We present a comprehensive overview of most recent European trends in population-based incidence of, mortality from and relative survival for patients with cancer since the mid 1990s. Data on incidence, mortality and 5-year relative survival from the mid 1990s to early 2000 for the cancers of the oral cavity and pharynx, oesophagus, stomach, colorectum, pancreas, larynx, lung, skin melanoma, breast, cervix, corpus uteri, ovary, prostate, testis, kidney, bladder, and Hodgkin's disease were obtained from cancer registries from 21 European countries. Estimated annual percentages change in incidence and mortality were calculated. Survival trends were analyzed by calculating the relative difference in 5-year relative survival between 1990-1994 and 2000-2002 using data from EUROCARE-3 and -4. Trends in incidence were generally favorable in the more prosperous countries from Northern and Western Europe, except for obesity related cancers. Whereas incidence of and mortality from tobacco-related cancers decreased for males in Northern, Western and Southern Europe, they increased for both sexes in Central Europe and for females nearly everywhere in Europe. Survival rates generally improved, mostly due to better access to specialized diagnostics, staging and treatment. Marked effects of organised or opportunistic screening became visible for breast, prostate and melanoma in the wealthier countries. Mortality trends were generally favourable, except for smoking related cancers. Cancer prevention and management in Europe is moving in the right direction. Survival increased and mortality decreased through the combination of earlier detection, better access to care and improved treatment. Still, cancer prevention efforts have much to attain, especially in the domain of female smoking prevalence and the emerging obesity epidemic.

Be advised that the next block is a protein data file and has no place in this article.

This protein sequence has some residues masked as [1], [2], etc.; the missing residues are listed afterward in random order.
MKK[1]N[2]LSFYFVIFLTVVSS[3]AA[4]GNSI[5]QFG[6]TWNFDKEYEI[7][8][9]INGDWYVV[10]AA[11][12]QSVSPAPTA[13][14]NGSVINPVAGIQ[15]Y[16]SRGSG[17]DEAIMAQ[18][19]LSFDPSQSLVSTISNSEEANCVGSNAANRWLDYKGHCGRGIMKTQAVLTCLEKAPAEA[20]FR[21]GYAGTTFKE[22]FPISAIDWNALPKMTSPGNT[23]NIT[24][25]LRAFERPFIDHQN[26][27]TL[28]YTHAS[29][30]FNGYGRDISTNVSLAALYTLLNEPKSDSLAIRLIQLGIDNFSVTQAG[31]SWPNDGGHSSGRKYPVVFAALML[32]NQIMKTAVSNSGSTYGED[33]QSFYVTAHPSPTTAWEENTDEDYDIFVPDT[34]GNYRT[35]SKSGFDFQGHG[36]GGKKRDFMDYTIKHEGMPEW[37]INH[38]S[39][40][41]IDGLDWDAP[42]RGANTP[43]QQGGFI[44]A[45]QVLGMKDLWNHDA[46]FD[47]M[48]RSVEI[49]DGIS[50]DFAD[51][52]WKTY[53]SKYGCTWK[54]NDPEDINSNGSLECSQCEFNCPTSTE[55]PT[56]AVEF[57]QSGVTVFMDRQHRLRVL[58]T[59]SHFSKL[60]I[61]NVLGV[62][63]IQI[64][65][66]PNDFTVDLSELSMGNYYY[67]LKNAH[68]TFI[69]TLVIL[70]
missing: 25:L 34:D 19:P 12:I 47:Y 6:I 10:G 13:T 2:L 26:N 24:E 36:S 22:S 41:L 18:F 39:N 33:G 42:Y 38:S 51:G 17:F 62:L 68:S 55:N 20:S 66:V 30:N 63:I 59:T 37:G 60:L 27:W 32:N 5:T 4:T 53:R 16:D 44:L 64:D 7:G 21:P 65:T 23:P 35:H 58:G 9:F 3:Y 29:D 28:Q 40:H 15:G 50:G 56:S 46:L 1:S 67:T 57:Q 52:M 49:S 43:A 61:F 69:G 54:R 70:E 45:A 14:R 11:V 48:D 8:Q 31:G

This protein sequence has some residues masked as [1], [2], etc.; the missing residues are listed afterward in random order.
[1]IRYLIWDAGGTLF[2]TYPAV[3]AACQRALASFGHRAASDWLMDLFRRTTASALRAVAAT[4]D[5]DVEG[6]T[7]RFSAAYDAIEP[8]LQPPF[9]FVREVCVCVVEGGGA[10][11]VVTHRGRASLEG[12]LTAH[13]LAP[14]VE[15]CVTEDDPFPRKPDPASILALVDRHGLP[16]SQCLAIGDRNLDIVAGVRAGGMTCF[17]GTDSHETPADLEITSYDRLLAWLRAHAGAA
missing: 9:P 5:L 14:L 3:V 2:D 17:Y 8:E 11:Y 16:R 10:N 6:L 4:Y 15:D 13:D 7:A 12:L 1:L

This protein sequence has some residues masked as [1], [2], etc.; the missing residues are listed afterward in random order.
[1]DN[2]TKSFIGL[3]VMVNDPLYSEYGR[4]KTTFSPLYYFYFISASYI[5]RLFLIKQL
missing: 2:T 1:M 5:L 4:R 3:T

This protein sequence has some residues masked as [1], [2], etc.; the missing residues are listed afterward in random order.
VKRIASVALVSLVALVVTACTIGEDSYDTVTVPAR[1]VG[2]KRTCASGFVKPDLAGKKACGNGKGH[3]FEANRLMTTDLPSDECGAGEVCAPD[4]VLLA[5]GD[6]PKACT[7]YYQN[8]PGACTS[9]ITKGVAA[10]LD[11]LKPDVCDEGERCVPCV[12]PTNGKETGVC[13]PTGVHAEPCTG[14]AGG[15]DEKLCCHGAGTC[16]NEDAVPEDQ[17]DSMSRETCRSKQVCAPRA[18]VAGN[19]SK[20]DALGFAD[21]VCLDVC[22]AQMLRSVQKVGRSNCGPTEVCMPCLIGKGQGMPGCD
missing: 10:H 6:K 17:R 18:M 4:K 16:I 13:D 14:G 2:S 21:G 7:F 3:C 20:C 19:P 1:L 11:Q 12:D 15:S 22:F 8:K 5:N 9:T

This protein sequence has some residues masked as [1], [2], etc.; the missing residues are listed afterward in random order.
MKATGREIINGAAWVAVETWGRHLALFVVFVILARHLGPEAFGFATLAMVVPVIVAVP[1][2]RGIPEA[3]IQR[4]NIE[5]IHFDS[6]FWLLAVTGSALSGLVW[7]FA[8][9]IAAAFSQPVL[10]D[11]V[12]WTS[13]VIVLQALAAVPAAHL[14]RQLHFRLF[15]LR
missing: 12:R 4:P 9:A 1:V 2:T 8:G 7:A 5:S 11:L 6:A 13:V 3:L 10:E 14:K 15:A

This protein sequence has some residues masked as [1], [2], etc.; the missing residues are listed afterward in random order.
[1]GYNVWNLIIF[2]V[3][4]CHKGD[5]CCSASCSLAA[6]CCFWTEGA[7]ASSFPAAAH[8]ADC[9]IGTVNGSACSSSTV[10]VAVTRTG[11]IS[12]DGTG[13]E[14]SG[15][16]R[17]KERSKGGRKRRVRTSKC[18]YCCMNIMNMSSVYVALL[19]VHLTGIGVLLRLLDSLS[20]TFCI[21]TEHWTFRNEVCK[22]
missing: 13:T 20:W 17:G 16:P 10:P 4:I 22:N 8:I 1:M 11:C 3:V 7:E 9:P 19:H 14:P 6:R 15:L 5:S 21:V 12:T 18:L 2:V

Author and article information